Eliza

Nancy always dreaded this part of her walk to and from work.  As an animal lover, the cur she passed by every day broke her heart. With a chain around its neck and its extreme skinniness, it was obvious that it hadn’t felt love in a while, if at all.

On numerous occasions she had called animal control, only to get the same answer.  That there were hundreds of dogs like Eliza, a name Nancy and her daughter had given her, in Los Angeles.

On dozens of occasions, her daughter had begged to keep Eliza, but Nancy wasn’t so sure.  A dog like that has to have issues. Fleas being one, but what if the dog hadn’t had socialization in a while?  She watched Animal Planet and knew how important that was.

Over the next week Nancy carefully tested things out, first leaving food, then trying to pet her through the chain link fence—Nancy felt a warm tongue when she did that, and realized she was harmless.

She gave in. Over the weekend there would be a dog rescue, but Nancy was racking her brain on how to get Eliza there, since the dog was behind a low chain link fence.  On her way to work Friday she tried to open the gate, relieved when it opened.

Saturday it was easier that she though it would be.  Nancy slipped Eliza’s collar off while her daughter stood watch.

The first thing she got was a bath.  Though she seemed unsure, Eliza was patient, as though grateful.  She curled up in her brand new bed, love and gratefulness in her eyes.

Nancy only had had pure breads growing up, and had been sort of nervous around mutts—for one, you don’t know their true personality. But Eliza changed that view.  All a dog needed was to be shown love, whether a fancy show dog or a complete mutt.

Pippa’s Time of Peace and Quiet

Although we get along now and I have no idea what I would do without them, my younger sisters were sure pains as kids. I’m pretty sure I’m not alone in this opinion. Sure, you love them, but enough is enough sometimes.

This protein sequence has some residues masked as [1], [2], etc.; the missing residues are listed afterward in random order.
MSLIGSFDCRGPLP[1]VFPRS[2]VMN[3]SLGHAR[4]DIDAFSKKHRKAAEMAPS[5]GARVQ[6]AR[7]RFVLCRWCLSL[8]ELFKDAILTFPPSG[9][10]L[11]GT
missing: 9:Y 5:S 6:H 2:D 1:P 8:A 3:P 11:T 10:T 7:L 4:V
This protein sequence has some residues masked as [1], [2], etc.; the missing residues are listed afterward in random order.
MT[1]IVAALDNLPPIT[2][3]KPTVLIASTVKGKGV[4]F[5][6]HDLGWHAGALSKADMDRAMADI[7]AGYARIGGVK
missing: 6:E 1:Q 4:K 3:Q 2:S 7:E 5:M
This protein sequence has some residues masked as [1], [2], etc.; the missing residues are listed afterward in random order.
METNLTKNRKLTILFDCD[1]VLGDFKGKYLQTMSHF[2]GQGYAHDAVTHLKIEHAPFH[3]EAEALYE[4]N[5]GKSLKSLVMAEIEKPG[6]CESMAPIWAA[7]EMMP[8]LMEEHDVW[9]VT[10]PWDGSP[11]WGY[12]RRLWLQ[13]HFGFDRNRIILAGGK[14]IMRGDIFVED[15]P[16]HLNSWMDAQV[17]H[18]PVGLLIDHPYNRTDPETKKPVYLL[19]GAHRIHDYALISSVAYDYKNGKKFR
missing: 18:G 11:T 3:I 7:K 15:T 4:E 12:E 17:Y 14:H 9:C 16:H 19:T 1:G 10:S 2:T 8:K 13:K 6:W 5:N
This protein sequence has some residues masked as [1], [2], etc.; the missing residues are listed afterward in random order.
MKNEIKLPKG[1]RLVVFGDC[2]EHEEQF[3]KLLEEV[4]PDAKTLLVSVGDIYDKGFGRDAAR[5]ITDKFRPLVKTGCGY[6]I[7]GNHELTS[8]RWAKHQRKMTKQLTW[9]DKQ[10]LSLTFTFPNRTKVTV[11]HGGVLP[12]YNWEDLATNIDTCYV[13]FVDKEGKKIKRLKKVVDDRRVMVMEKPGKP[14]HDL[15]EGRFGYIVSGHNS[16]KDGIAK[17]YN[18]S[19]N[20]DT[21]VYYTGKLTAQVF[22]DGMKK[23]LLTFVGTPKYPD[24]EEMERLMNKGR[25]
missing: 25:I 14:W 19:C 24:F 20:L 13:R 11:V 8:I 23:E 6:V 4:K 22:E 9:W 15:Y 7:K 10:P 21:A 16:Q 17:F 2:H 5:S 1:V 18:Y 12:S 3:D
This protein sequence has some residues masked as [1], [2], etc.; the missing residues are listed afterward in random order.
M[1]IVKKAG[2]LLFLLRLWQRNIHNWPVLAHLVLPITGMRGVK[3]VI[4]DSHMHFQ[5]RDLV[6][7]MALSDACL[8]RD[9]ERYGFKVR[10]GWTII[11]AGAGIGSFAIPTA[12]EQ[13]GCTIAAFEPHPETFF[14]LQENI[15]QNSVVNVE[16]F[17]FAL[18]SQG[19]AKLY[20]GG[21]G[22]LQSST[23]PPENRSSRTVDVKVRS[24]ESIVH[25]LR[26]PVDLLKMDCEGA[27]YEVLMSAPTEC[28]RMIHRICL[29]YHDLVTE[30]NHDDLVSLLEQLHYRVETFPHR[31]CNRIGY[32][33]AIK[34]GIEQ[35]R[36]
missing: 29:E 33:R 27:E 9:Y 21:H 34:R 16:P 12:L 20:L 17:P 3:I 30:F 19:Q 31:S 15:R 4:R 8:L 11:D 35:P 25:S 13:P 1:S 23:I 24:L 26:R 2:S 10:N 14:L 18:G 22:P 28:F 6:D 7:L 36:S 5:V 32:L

You met Henry, my son. We also have Pippa, an extremely sweet, gentle, PATIENT—I don’t like the word mutt, so mixed breed. You would think she was Henry’s mother the way she takes care of him. The two even share a bed, napping, of course, up against the other. We have pictures (of course you need to take a picture) of one resting one’s head on the other. Sometimes they become nauseating!

I sometimes feel sorry for Pippa. Henry is always there! Of course she loves him, but I’m sure she would love time to herself. That’s why I’ve instilled Henry-free time. Pippa can just have a half-hour walk or lay down on my bed while I write a post—door closed, of course.

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We took a walk this morning (please excuse thee outfit—I had physical therapy this morning first). Maria, my aide, Pippa and I were pedestrians around our neighborhood. It was just 30 minutes, but sometimes that’s all it takes.

Star Student? Or Only Student?

Any parent knows how bittersweet it is when your child starts school. On one hand, they’re getting an education that will last them their lives. On the other, why can’t they stay your baby forever?

On Saturday my six-month-old Jack Russell puppy (“He’s only six months!?” my sister’s wide in horror/disbelief), Henry, had his first obedience class. No offense, son, but it’s probably a good thing it’s a private lesson.

It started in the backyard, but moved to the park. He is fascinated by our backyard. There is always some stick that simply can’t be left outside. Or some bug that needs chasing. In other words, he was just being a little boy.

Henry’s lessons are going to be on basic manners right now: sit, stay, come, etc. But he’s so friendly and people-loving and, well, I’ll just say it, adorable, that I think he would be an excellent therapy dog.

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Hard to believe this little guy needs obedience classes…don’t let his innocent expression fool you.

Now, if only he could get housebreaking down…